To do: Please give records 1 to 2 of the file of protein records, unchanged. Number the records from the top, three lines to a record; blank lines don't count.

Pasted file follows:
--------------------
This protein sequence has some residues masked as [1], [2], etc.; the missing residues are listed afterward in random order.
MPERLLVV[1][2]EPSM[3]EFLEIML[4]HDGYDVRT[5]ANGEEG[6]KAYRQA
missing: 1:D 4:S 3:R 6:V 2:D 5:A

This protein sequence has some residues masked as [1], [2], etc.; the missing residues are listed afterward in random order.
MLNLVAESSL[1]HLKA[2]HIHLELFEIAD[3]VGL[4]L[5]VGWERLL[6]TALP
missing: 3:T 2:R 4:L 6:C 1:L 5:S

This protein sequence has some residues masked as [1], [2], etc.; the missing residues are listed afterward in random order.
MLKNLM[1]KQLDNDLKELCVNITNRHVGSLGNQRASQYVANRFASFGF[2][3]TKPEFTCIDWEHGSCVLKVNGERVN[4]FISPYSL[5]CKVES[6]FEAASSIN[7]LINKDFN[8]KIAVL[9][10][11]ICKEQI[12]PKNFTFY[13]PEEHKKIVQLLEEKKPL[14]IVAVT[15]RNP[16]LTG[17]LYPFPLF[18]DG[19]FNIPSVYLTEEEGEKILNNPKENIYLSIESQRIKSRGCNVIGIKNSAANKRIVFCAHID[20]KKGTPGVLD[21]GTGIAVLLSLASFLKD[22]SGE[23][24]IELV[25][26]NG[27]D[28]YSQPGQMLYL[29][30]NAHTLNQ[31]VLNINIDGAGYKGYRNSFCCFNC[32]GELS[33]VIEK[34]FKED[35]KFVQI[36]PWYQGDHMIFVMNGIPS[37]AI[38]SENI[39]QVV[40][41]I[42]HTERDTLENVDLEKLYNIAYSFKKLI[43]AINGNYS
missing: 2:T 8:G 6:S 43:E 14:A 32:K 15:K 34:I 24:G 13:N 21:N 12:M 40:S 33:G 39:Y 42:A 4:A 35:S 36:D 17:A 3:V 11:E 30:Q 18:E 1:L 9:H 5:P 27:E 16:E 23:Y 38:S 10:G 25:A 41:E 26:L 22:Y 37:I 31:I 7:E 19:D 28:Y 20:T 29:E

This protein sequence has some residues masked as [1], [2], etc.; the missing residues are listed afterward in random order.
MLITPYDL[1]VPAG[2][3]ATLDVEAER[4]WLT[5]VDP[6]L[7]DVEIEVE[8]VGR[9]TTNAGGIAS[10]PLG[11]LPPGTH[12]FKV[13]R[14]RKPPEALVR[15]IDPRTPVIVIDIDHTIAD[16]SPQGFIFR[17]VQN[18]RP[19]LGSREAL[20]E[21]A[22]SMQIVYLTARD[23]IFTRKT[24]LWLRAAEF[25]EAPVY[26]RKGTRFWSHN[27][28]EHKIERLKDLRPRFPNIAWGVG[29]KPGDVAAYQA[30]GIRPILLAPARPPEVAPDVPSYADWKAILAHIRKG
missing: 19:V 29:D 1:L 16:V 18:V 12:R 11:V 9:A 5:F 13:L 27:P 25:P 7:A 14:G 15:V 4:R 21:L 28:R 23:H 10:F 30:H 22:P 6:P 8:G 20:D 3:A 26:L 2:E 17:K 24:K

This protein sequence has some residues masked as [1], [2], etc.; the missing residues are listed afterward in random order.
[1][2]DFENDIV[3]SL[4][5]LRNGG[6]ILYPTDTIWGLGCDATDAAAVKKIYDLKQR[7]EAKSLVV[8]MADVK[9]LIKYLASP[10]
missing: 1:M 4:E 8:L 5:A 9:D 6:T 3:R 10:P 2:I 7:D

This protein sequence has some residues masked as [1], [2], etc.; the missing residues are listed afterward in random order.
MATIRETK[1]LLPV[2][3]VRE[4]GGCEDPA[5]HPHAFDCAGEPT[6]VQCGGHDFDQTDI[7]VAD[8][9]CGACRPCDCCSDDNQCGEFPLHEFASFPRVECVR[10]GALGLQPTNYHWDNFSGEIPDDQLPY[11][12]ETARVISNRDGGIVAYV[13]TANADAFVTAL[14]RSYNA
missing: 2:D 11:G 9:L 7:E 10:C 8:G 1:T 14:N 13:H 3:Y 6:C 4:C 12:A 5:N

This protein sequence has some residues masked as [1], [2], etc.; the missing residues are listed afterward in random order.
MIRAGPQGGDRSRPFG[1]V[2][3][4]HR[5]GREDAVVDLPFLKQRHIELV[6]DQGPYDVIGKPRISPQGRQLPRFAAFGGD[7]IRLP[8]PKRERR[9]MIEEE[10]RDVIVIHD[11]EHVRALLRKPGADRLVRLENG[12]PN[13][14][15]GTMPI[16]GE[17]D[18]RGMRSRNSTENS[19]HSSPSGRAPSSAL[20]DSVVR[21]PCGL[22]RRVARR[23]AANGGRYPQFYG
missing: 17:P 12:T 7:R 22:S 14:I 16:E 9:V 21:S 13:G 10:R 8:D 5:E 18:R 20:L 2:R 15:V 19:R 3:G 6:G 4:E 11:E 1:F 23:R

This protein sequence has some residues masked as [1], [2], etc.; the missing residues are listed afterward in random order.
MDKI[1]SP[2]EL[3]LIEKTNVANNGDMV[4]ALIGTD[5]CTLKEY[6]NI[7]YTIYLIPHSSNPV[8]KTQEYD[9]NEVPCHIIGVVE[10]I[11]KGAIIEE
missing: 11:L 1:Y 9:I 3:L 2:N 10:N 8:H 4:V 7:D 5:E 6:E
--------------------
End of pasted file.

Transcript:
This protein sequence has some residues masked as [1], [2], etc.; the missing residues are listed afterward in random order.
MPERLLVV[1][2]EPSM[3]EFLEIML[4]HDGYDVRT[5]ANGEEG[6]KAYRQA
missing: 1:D 4:S 3:R 6:V 2:D 5:A

This protein sequence has some residues masked as [1], [2], etc.; the missing residues are listed afterward in random order.
MLNLVAESSL[1]HLKA[2]HIHLELFEIAD[3]VGL[4]L[5]VGWERLL[6]TALP
missing: 3:T 2:R 4:L 6:C 1:L 5:S